For most of these 2 million years, keeping blood sugar stable was easy.But now our modern diet provides more glucose than our bodies are designed to handle, and this excess is playing out in rising cases of metabolic disorders.
Higher metabolic disorders and blood glucose dysregulation means rising stress in the body.
When a stressor presents itself, your brain switches into the sympathetic nervous system, also known as fight or flight.24A L Curtis, S M Lechner, L A Pavcovich, R J Valentino. Activation of the locus coeruleus noradrenergic system by intracoerulear microinfusion of corticotropin-releasing factor: effects on discharge rate, cortical norepinephrine levels and cortical electroencephalographic activity J Pharmacol Exp Ther. 1997
This is in direct opposition to your autonomic nervous system’s chill, parasympathetic mode commonly referred to as “rest and digest.”
When your body is in fight or flight, it prioritizes survival over everything else.
Your body’s ability to make sex hormones, rest, and digest is totally diminished.
Meanwhile, your heart rate increases, your eyesight sharpens, your attention is piqued, and you become more alert.25Sivan Rotenberg and Jennifer J. McGrath. Inter-relation between autonomic and HPA axis activity in children and adolescents Biol Psychol. 2017
These physical reactions naturally require increased energy expenditure.
Your body delivers this in the form of glucose to be used by the cell.
Cortisol is what steps on the gas and gets the energy to the cells for optimal response.26R M Sapolsky, L M Romero, A U Munck. How do glucocorticoids influence stress responses? Integrating permissive, suppressive, stimulatory, and preparative actions Endocr Rev. 2000
Stress and Blood Sugar
When we discuss “stress,” it’s important to understand the different forms of stress we’re talking about.
Of course, there are emotional stresses like deadlines, sitting in traffic, or trying to book a flight.
However, most chronic stressors are physiological.
You can experience a physical stressors from chemicals in your environment, chemicals in your food, and inflammation.
The physiological stress response is controlled through your body’s HPA axis.28Sean M Smith, Wylie W Vale. The role of the hypothalamic-pituitary-adrenal axis in neuroendocrine responses to stress Dialogues Clin Neurosci. 2006
Your HPA Axis is the information superhighway made up of your hypothalamus, pituitary, and adrenal glands.
The HPA Axis works within your sympathetic, aka fight or flight, nervous system.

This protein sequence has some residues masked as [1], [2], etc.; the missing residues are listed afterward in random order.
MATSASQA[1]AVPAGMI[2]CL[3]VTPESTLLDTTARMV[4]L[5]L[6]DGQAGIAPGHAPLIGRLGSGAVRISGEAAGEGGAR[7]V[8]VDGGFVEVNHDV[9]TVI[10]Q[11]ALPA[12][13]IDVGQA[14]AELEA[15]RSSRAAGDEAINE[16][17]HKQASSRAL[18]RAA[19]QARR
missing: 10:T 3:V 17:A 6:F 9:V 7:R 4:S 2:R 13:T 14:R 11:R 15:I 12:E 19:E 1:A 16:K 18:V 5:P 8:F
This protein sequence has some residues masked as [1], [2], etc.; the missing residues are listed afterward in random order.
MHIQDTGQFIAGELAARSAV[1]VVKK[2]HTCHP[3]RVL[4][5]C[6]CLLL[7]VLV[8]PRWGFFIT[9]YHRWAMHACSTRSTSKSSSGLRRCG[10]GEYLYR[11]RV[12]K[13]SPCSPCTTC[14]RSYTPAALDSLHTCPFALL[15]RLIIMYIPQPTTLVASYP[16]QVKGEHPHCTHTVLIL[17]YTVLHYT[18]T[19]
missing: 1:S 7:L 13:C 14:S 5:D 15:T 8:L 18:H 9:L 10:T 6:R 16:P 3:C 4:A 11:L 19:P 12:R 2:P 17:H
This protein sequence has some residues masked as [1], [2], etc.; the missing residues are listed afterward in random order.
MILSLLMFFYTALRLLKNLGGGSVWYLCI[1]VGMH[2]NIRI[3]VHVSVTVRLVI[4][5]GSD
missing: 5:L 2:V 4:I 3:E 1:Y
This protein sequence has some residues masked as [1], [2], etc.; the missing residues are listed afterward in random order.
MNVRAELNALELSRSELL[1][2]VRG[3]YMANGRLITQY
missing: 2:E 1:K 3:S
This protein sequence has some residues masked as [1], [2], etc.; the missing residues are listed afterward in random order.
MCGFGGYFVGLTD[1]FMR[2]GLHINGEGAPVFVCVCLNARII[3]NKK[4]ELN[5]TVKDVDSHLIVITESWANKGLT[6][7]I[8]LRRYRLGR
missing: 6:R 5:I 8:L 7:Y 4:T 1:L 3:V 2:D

Its job is to ultimately keep the body in a balanced state of homeostasis by supercharging energy delivery, aka glucose, to the muscles, organs, and tissues that need it.29Sharon DeMorrow. Role of the Hypothalamic–Pituitary–Adrenal Axis in Health and Disease Int J Mol Sci. 2018
When your brain senses a stressor, both emotional and physical, your hypothalamus communicates to your pituitary gland to alert the adrenal glands that the body needs more glucocorticoids (aka cortisol) circulation.30Lahari Vuppaladhadiam, et al. Corticotropin-Releasing Factor Family: A Stress Hormone-Receptor System’s Emerging Role in Mediating Sex-Specific Signaling Cells. 2020
In many instances, your HPA Axis kicks in simply because a high glycemic insulin response was triggered and left the blood in a hypoglycemic state.31R A Donald, E A Espiner. The plasma cortisol and corticotropin response to hypoglycemia following adrenal steroid and ACTH administration J Clin Endocrinol Metab. 1975
The HPA Axis makes glucocorticoids like cortisol to help restore blood glucose available, which is good.
Unfortunately, you now have increased circulating stress hormones, which can wreak havoc in other parts of your body, including your brain.
The HPA Axis’ Diurnal Pattern and Circadian Rhythm
Under basal conditions of little or no stress, cortisol secretion follows a diurnal pattern characterized by high concentrations early in the morning and a steady decline throughout the day.32Michael R. Jarcho, et al. Dysregulated diurnal cortisol pattern is associated with glucocorticoid resistance in women with major depressive disorder Biol Psychol. 2014
This is known as the “diurnal slope.”
This diurnal pattern is designed to wake up in the morning, have enough energy to get through the day, and then fall asleep and stay asleep at night. This is also referred to as your circadian rhythm.
As cortisol lowers throughout the day, your body produces other hormones, including testosterone, estrogen, and melatonin.
An overactive HPA Axis can lead to a disrupted circadian rhythm. Cortisol output is weak in the morning and potent in the evening.33R Leproult, G Copinschi, O Buxton, E Van Cauter. Sleep loss results in an elevation of cortisol levels the next evening Sleep. 1997
A disrupted circadian rhythm and diurnal cortisol pattern can result in daytime fatigue, sleep problems, illness, and mood disorders like depression and anxiety.34Thaddeus W W Pace, Fang Hu, Andrew H Miller. Cytokine-effects on glucocorticoid receptor function: relevance to glucocorticoid resistance and the pathophysiology and treatment of major depression Brain Behav Immun. 2007